Why we fail at our goals (and what to do about it)

publishedabout 1 month ago
3 min read

Have you ever pursued a goal and then given up on it? Join the club.

But why is goal-setting so difficult and what can we do about it? Here are a few thoughts I got from reading Succeed: How we can reach our goals.

Big mistake: We set superficial goals, like getting famous. Obtaining other people's validation and approval is a recipe for failure. We live in this delusion that famous people don't have problems. But when we look closer at it, we realise how absurd this is. Famous people have a ton of problems. They struggle with strained relationships, insecurities and self-doubt like everyone else.

"That's great Olle, but what can I do about it?"

A few things. You can pick goals that:

  • Give you the freedom to choose your own direction (autonomy)
  • Build your skills and abilities (competence)
  • Strengthen friendships, family ties, and relationships (relatedness)

Take a look at your current goal. Does it focus on autonomy, competence or relatedness? If so, you're off to a great start. Let’s take it one step further.

Be good or get better?

How you frame your goal matters. On a general level, goals are either:

  1. promotion-focused (achievements and accomplishments), or
  2. prevention-focused (think safety and security).

This framing has ramifications for how you reach your goals.

A promotion-focus often results in “be good” goals: Get a straight A on the exam. Hit a 250k sales target at work.

With a “be good” goal, you need to prove yourself. Either you get the A or you don’t. Either you're a good salesperson or you're not.

It increases performance short term but you need to be very good in your area. You risk poorer self-confidence when you run into obstacles and difficulties. That’s because “be good” goals promote a fixed mindset (you’re either smart/good/etc or you’re not).

Another alternative is “get better” goals: Focus on progress and improvement. You didn’t get the top grade, but you learned something new. It increases your ability to tackle difficulties and overcome obstacles. As a result, it builds your self-confidence in the long term.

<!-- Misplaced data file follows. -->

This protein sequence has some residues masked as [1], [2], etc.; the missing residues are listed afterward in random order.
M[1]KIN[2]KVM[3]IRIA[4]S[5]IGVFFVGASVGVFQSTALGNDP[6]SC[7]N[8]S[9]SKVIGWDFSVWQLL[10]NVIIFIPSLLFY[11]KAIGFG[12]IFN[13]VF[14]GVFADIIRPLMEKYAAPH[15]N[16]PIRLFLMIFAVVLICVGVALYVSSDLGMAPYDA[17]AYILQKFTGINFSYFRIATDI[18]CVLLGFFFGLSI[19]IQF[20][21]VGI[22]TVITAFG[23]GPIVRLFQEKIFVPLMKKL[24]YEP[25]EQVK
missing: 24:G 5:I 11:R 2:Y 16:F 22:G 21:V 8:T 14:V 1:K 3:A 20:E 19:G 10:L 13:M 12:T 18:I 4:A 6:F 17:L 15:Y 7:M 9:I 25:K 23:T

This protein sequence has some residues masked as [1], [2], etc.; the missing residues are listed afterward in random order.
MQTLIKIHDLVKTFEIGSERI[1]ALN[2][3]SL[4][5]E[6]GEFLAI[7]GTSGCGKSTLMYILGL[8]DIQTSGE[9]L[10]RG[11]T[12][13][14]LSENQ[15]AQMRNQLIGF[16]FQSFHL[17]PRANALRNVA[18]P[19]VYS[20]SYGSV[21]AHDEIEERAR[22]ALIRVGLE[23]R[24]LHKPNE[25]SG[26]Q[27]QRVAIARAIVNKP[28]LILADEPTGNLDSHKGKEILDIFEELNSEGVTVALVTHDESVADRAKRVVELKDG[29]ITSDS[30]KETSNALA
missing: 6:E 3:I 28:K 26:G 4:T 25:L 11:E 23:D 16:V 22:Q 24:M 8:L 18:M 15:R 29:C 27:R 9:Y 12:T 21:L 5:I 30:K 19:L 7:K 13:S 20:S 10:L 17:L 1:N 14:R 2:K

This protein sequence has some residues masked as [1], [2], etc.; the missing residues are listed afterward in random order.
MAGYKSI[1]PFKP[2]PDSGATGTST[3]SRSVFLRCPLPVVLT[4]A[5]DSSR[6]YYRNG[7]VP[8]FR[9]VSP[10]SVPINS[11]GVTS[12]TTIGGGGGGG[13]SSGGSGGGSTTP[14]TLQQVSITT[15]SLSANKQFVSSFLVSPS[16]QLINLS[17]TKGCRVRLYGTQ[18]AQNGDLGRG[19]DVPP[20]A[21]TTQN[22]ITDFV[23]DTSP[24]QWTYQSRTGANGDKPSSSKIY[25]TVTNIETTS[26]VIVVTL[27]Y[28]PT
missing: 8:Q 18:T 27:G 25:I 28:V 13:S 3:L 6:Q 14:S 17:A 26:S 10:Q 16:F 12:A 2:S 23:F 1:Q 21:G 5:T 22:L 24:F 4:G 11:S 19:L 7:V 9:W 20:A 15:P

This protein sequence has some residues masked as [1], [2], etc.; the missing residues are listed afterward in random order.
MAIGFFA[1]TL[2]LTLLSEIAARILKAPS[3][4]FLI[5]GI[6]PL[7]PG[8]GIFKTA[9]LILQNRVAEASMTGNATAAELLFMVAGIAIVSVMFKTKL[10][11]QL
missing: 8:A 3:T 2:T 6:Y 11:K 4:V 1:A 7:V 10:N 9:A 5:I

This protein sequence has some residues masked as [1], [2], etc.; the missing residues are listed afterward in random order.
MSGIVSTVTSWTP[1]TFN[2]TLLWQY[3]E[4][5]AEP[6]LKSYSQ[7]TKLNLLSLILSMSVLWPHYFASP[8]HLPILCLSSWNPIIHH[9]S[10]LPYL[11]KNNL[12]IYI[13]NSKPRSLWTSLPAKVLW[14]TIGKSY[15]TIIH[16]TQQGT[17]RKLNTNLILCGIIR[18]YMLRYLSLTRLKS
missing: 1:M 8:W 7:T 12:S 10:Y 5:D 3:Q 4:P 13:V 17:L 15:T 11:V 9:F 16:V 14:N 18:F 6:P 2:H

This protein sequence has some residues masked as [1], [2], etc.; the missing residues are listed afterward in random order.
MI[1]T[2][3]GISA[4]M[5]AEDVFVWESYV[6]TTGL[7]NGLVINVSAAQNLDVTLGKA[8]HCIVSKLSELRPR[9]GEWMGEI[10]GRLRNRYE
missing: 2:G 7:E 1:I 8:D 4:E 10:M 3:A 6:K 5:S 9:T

You’re also more likely to ask for help. Why did you get the question wrong on the exam? You ask the teacher.

Sales might not be your strong suite. Who can help you improve your pitch? You learn how to become a better salesperson.

"Get better” goals promote a growth mindset. These make you more likely to succeed because you focus on the work that is necessary to improve.

Quick recap

Most goal-setting fails because we chase external validation and approval. But superficial goals won't make us happy. We’re better off focusing on:

  • Autonomy Choosing your own direction/approach.
  • Competence building skills and abilities that matter to us.
  • Relatedness forming closer ties and strengthening relationships with people we care about.

Are you ready to pursue your goals? Try this powerful technique to find out

  • Write down your wish or concern.
  • Picture your happy ending. Think about it in vivid detail and write it down on a piece of paper.
  • Now, identify an obstacle to reaching that happy ending.
  • Now, write down a positive aspect of this obstacle.
  • Identify another obstacle.
  • Write down another positive aspect of this obstacle.
  • Identify another obstacle.
  • Write down another positive aspect of this obstacle.
    And you keep going like this until you have identfied nine obstacles.

Congrats: you've engaged in mental contrasting! It helps you make more sense of your goal by balancing the positive and negative aspects of pursuing it. How do you feel about your goal now?

More on goal-setting:

Let's talk about your goals

What goals are you working on? Are you stuck on a problem and need someone to offer you a different perspective? I'd love to hear what's stopping you from reaching your goals. Maybe I can help. Just reply to this email and let's chat.

Have a great week!

Cheers,
Olle

PS. Are you stuck on a goal that matters to you? Reply to this email (or any email I've sent you) and let me know. I'm happy to help.


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